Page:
It’s no secret that I fancy Portland the hub of OpenID development. And it’s days like today that I actually sound like I know about that which I am blabbering.
You see, today Portland-based JanRain, one of the old guard in terms of OpenID, unveiled a new service that has the potential to increase OpenID adoption.
How? By focusing not on those people holding an OpenID, but on those who want to allow people to use that OpenID—but simply can’t figure out how.
With this new software-as-a-service solution (that’s a lot of “s”s, isn’t it?), RPX, JanRain has the makings of a service that allows anyone to drop OpenID support—and OAuth support for that matter—into place on their site. Simply and easily.
With RPX you don’t need to become a security expert, a protocol expert, or play through a number of security and data flow problems, RPX handles all of this for you and delivers a simple payload in either JSON or XML.
In my mind, JanRain’s solution has a great deal in common with Will Norris’ brilliant OpenID plugin for WordPress, wp-openid. But for a much larger audience.
With RPX, JanRain has the opportunity to take that same kind of plug-and-play OpenID login concept to the larger Web—beyond blogs—to the companies who could greatly benefit from the technology.
And that’s very cool.
It’s also cool that they could be making some money off of subscription fees to deliver that service.
As an aside, I’m also happy to report that JanRain gains the distinction of being the first Portland company that I got to cover for ReadWriteWeb. And I can’t tell you how great it is to share the amazing tech scene here in Portland on that larger stage.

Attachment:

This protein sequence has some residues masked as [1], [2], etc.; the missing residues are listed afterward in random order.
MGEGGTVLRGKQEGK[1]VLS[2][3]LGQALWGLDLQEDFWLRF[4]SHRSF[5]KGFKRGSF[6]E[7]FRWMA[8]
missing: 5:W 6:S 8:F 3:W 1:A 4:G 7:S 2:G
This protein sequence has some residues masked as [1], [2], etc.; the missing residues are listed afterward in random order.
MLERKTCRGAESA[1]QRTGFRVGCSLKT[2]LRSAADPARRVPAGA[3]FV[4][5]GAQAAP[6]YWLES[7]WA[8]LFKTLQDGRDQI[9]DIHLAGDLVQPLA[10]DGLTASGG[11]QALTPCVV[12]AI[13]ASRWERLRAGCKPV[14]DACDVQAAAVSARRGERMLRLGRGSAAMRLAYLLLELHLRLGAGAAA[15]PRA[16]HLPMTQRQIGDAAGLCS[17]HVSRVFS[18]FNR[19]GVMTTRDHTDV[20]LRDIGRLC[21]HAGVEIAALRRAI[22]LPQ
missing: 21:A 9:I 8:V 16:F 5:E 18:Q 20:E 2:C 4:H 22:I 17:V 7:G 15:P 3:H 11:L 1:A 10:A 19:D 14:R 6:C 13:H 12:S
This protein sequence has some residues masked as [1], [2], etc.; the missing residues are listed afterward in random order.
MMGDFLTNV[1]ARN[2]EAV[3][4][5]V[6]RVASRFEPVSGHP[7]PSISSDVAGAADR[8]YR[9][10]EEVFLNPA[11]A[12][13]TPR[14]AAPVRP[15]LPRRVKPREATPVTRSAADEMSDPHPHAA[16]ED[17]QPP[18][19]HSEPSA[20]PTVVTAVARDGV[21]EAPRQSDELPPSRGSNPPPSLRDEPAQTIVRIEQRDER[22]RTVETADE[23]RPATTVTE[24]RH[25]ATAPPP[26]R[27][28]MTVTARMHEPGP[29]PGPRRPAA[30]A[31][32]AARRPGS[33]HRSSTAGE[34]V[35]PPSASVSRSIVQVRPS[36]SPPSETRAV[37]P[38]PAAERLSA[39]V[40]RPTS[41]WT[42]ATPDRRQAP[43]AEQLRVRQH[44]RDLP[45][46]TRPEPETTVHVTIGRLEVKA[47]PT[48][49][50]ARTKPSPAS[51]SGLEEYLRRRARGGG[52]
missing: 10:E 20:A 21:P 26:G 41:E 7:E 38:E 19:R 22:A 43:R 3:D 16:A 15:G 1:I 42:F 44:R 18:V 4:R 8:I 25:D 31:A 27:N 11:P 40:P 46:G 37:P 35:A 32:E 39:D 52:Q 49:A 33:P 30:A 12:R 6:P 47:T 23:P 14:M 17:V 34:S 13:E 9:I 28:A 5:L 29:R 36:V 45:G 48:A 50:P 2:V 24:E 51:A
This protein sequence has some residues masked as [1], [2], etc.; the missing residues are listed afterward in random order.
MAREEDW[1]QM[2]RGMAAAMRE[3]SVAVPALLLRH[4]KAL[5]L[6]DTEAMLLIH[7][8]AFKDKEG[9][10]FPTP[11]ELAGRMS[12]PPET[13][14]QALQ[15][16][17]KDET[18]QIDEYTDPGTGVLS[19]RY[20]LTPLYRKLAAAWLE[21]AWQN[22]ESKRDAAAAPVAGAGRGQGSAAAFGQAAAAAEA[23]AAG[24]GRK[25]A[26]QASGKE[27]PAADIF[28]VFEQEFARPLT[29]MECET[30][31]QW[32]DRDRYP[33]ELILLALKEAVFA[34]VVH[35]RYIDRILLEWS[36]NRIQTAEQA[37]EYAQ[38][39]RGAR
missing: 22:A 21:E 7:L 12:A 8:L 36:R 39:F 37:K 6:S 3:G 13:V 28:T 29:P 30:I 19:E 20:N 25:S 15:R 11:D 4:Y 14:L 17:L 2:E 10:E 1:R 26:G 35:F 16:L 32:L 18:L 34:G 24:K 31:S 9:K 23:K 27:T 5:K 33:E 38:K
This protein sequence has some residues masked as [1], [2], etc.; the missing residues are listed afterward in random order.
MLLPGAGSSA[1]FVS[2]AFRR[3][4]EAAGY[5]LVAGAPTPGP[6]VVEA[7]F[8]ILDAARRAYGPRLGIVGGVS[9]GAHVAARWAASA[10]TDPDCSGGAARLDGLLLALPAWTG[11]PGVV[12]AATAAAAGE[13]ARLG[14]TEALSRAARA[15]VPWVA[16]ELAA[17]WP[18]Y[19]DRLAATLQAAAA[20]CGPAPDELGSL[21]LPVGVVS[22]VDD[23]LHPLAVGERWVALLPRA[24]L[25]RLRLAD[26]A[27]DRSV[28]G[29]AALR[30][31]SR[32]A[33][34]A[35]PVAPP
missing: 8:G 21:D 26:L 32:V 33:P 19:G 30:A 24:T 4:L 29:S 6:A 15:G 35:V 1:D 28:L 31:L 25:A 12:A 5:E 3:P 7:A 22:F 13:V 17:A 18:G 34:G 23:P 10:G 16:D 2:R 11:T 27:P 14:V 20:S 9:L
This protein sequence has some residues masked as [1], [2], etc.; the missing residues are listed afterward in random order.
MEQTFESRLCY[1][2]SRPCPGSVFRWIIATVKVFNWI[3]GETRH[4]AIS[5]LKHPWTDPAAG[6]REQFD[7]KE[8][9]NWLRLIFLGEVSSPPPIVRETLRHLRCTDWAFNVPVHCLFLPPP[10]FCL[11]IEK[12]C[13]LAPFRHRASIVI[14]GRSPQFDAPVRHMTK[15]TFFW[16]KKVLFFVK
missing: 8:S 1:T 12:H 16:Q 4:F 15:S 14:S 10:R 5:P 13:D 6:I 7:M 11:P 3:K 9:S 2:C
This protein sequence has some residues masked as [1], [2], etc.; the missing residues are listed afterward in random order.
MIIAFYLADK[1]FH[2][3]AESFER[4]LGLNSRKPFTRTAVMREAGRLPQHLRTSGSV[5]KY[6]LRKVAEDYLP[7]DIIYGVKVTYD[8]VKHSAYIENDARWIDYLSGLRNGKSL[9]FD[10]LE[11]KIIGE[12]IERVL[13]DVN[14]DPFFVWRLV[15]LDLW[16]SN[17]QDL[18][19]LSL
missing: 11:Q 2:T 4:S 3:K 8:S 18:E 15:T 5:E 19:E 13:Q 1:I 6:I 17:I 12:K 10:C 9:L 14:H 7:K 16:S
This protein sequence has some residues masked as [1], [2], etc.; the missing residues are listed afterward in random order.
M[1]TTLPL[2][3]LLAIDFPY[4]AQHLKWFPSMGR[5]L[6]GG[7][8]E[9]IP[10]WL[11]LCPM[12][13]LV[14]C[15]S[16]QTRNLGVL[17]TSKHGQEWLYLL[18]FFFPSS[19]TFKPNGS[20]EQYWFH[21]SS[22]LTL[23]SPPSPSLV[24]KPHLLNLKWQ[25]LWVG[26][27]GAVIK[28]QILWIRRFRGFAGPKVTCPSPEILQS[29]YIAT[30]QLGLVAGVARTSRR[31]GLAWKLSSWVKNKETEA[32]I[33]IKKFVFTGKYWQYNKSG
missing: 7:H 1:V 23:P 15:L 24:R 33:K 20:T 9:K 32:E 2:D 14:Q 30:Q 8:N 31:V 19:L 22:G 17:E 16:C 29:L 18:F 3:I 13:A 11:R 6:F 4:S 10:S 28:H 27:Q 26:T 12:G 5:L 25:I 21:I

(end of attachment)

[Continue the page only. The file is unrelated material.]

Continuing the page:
Well and speaking of that larger stage, JanRain also garnered coverage on a little tech blog of which you may have heard, TechCrunch.
Dare I say “YAY Portland!”? Indeed I do.
Still hungry for more OpenID news? Fear not, gentle reader. A little bird tells me that they’ll be some more cool OpenID stuff being released here in Portland within the next week or so.
Just you wait.
[…] like to proffer that Portland, Oregon, is the hub of OpenID (whether it’s true or not). That’s why I love days like today […]
[…] Turoczy | January 19, 2009 I like to proffer that Portland, Oregon, is the hub of OpenID (whether it’s true or not). That’s why I love days like today […]
@Peat You caught me. I was kind of downplaying that part of the announcement.
Maybe it’s just me, but I have more than enough ways to acquire an OpenID. And I even have OpenIDs that I don’t know that I have because they aren’t widely publicized. But I have far too little access to actual sites and services using that OpenID (or twelve). 😉
(I think Aaron Hockley made a great tangential point in this vein—“Should you be an OpenID provider?”—with regards to similar functionality in wp-openid: http://twurl.cc/5r2 )
It would be great to see this JanRain service—and others like it—shift that situation.
Another fun tool they’ve released is OPX — the issuing side of the equation. It’s great because it gives you the flexibility to determine how to best authenticate your users (password, multi-factor, card reader, whatever), leaving the service to handle the actual OpenID transaction process.
It’s also handy if you have an existing user base and authentication process, and you want an relatively easy way to issue OpenIDs to all of your users.
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